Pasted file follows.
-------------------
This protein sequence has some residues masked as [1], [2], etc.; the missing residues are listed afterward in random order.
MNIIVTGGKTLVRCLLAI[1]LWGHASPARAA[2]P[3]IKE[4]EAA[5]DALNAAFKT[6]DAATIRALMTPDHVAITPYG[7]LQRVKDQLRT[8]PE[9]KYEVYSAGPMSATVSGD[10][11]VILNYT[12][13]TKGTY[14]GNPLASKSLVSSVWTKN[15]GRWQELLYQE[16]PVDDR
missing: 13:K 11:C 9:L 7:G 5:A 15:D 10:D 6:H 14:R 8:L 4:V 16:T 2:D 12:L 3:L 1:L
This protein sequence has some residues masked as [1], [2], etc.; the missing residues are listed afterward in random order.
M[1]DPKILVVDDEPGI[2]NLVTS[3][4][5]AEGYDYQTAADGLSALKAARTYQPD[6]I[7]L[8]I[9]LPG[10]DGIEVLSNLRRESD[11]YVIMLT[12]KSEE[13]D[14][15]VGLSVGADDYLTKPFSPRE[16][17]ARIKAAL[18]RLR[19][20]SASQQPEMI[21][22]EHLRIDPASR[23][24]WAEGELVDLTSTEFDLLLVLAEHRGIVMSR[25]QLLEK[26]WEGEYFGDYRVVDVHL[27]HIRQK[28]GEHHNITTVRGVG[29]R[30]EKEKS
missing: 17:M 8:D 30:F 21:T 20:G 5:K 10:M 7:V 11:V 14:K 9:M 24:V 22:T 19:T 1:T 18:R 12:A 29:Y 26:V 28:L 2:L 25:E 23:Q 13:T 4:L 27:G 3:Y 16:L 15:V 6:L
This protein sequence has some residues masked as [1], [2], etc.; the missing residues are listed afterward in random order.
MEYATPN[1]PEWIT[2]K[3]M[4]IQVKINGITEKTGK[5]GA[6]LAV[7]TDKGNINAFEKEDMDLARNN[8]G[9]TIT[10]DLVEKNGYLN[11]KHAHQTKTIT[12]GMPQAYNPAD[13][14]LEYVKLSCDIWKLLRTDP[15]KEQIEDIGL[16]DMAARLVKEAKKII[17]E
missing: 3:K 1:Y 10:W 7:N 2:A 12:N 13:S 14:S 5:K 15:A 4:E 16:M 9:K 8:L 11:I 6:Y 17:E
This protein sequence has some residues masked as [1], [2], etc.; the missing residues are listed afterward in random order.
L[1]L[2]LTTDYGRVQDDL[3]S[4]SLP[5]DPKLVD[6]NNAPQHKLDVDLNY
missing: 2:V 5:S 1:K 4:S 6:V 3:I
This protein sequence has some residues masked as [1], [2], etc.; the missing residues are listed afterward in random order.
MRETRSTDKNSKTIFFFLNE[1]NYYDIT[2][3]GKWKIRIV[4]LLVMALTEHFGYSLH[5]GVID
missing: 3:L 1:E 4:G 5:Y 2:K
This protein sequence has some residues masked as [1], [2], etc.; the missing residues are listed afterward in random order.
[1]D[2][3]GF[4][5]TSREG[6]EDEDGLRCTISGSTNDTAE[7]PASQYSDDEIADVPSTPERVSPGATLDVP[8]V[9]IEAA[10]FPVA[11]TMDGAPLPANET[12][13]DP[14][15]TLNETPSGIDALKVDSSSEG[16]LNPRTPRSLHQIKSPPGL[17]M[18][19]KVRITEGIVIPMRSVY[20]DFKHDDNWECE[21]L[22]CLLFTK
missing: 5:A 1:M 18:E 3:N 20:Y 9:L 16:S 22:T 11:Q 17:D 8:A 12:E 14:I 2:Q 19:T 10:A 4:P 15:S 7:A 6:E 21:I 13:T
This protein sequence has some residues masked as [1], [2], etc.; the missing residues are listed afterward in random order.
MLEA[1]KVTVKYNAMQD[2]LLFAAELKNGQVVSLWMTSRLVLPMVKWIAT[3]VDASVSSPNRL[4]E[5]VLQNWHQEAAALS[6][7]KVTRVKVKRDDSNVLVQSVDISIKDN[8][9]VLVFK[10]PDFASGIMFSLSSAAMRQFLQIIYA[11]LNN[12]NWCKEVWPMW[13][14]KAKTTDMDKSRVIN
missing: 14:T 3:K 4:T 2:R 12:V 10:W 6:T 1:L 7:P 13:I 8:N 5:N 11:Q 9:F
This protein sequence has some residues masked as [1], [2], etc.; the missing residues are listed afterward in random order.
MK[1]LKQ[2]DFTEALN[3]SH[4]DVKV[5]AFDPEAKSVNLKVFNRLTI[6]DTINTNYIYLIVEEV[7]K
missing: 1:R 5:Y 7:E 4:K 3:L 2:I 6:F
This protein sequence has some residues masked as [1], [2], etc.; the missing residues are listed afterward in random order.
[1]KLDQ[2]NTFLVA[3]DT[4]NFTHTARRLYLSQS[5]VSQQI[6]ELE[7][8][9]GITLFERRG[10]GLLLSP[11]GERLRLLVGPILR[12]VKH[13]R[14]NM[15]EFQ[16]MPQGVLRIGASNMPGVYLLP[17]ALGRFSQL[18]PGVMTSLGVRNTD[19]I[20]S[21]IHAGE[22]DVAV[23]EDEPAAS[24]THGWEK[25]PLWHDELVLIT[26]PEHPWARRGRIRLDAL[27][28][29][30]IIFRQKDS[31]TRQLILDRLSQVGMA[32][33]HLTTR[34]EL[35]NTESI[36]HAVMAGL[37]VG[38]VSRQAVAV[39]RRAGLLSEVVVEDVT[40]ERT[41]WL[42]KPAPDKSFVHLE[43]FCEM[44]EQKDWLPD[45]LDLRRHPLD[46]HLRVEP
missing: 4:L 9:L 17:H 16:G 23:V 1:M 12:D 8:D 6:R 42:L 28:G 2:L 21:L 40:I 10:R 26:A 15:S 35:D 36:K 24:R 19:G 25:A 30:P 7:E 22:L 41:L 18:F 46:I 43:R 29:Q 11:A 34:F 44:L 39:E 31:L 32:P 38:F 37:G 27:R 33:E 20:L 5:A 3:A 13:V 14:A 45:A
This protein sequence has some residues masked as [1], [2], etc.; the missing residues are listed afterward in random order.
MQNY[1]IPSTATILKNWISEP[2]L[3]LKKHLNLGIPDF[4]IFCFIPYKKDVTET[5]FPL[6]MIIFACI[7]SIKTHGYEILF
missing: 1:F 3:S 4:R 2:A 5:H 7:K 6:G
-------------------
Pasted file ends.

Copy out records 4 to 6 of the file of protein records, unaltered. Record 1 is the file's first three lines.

This protein sequence has some residues masked as [1], [2], etc.; the missing residues are listed afterward in random order.
L[1]L[2]LTTDYGRVQDDL[3]S[4]SLP[5]DPKLVD[6]NNAPQHKLDVDLNY
missing: 2:V 5:S 1:K 4:S 6:V 3:I
This protein sequence has some residues masked as [1], [2], etc.; the missing residues are listed afterward in random order.
MRETRSTDKNSKTIFFFLNE[1]NYYDIT[2][3]GKWKIRIV[4]LLVMALTEHFGYSLH[5]GVID
missing: 3:L 1:E 4:G 5:Y 2:K
This protein sequence has some residues masked as [1], [2], etc.; the missing residues are listed afterward in random order.
[1]D[2][3]GF[4][5]TSREG[6]EDEDGLRCTISGSTNDTAE[7]PASQYSDDEIADVPSTPERVSPGATLDVP[8]V[9]IEAA[10]FPVA[11]TMDGAPLPANET[12][13]DP[14][15]TLNETPSGIDALKVDSSSEG[16]LNPRTPRSLHQIKSPPGL[17]M[18][19]KVRITEGIVIPMRSVY[20]DFKHDDNWECE[21]L[22]CLLFTK
missing: 5:A 1:M 18:E 3:N 20:Y 9:L 16:S 22:T 11:Q 17:D 8:A 12:E 14:I 2:Q 19:T 10:A 4:P 15:S 7:A 6:E 21:I 13:T